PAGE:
Pakistani Girl Shot by Taliban Communicating, Standing Up
(BIRMINGHAM, England) -- The 15-year-old Pakistani girl, who was targeted and nearly killed by the Taliban last week for supporting education for girls, has stood up for the first time since the shooting.
Dr. Dave Rosser of Queen Elizabeth Hospital in Birmingham, England, where Malala Yousufzai is being treated, said on Friday that "she's doing very well. In fact she was standing with some help for the first time this morning."
The girl was transported to the hospital in an air ambulance donated by the United Arab Emirates on Monday.
Rosser said that while Yousufzai is not able to talk because of a Tracheotomy, she is still communicating.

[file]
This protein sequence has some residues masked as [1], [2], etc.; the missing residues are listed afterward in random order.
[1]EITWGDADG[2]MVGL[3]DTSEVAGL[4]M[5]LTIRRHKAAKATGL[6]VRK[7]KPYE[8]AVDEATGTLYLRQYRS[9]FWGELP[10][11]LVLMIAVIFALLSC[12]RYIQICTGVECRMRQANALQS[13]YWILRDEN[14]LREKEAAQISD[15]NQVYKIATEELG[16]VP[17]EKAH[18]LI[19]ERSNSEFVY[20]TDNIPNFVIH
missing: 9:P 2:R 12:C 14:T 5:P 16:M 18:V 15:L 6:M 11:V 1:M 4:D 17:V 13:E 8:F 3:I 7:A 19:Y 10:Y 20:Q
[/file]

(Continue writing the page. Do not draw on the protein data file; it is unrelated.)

"She's communicating very freely. She's writing. She has a tracheotomy tube in because her airway was swollen by the passing of the bullet. So in order to protect her airway she had a tracheotomy tube and so she's not able to talk," he said.
But that doesn't mean Yousufzai won't speak soon.
"We have no reason to believe she wouldn't be able to talk once this tube is out," he said.
While Yousufzai has made considerable progress, she still has a way to go in her recovery.
"It's clear that she's not out of the woods yet," Rosser said.
Yousufzai was shot in the head last Tuesday while on her way home from school in Mingora, triggering an unprecedented wave of condemnation of the Taliban. The assailant reportedly approached her school bus and asked those on board to identify the young girl. He then shot her and two classmates before fleeing.
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